With interest in CBD (cannabidiol) rising, and the 2018 Farm Bill legalizing hemp federally, there are many questioning concerning the difference between hemp and marijuana. The distinction isn’t merely academic; one is now federally legal and the other remains a Schedule I drug, but the difference isn’t so clear cut.
Generally the difference between hemp and marijuana is in the concentration of THC (tetrahydrocannabinol), with hemp generally considered so low in concentration so as to be non-psychoactive. Hemp is still cannabis sativa, same as some of the most popular strains of marijuana.
Marijuana, on the other hand, contains up to 30% THC and is generally grown to maximize the growth of flowers and increase the concentration of THC. Hemp is typically grown to maximize the overall size of the plant as quickly as possible and that’s usually achieved by growing outdoors, where a lot of marijuana, though not all, is grown indoors, so as to control many variables such as light cycles and soil nutrients.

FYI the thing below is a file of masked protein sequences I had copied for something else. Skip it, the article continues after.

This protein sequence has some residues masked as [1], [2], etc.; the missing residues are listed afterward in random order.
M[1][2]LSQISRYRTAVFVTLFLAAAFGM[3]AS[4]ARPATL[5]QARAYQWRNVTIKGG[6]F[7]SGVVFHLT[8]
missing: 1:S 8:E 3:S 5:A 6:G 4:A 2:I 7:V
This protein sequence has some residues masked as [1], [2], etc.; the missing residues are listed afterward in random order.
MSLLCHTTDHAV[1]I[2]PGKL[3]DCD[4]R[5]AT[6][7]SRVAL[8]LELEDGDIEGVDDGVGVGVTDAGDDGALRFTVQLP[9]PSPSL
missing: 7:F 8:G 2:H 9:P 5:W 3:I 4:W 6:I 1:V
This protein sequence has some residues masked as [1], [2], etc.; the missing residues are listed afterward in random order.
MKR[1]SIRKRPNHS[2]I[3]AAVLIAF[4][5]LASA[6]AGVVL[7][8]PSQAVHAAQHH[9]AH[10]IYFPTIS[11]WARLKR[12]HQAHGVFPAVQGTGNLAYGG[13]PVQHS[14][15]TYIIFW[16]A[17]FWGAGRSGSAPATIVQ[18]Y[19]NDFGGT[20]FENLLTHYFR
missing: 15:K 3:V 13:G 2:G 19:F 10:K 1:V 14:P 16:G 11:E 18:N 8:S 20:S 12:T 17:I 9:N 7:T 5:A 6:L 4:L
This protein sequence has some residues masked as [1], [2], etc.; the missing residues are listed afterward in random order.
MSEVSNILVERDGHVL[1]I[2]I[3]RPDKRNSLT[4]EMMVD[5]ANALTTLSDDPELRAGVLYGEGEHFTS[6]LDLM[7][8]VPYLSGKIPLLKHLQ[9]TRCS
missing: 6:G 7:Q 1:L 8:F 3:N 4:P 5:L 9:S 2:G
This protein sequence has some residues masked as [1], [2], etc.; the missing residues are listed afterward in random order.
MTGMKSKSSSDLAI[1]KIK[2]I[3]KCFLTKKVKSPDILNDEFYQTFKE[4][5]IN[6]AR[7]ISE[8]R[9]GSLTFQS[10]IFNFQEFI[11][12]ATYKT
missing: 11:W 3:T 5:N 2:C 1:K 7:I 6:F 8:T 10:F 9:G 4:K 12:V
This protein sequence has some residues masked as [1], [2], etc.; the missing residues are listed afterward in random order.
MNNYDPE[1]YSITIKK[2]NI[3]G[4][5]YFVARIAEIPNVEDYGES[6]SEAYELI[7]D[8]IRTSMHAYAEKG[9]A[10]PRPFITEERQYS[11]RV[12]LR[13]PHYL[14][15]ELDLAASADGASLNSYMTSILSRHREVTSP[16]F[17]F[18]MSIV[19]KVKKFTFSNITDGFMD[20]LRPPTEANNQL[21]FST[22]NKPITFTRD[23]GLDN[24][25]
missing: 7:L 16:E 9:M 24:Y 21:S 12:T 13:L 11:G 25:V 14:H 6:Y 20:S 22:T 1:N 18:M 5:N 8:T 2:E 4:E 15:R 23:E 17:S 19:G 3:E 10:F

Hemp is still cannabis, breed to have a low THC, high CBD concentration, and is a specialized variety of sativa. Hemp has been cultivated for industrial applications for centuries. It grows quickly, and its fibers are strong and versatile, used to make paper, textiles, rope, and even concrete. Hemp can also be used to make biodiesel fuel and animal feed. Hemp seeds are a source of vegetarian/vegan protein. Hemp also has another multimillion dollar application: CBD.
Under US federal law, CBD derived from hemp is legal, while CBD derived from marijuana is not, despite the fact that hemp and marijuana are the same plant. Chemically, CBD extracted from hemp is exactly the same as CBD from marijuana plants. The Kafkaesque legal standing of CBD in the United States is due in large part to antiquated drug laws aimed at marijuana users while trying to legitimize a lucrative cash crop in hemp.
Terms like hemp and marijuana are a reflection of our complicated relationship with cannabis. On the one hand, many appreciate cannabis’ utility while also demonizing its psychoactive properties. Unscientific delineations also complicate law enforcement. Since hemp and marijuana are both sativas, the plants are often indistinguishable visually, and have to be lab tested for THC concentration to determine if a crime has been committed, as was the case in Utah, where a driver transporting hemp was arrested on suspicion of marijuana trafficking.
Of course, if and when cannabis, in all its forms, becomes legal, such complicated distinctions as hemp and marijuana will become thankfully obsolete.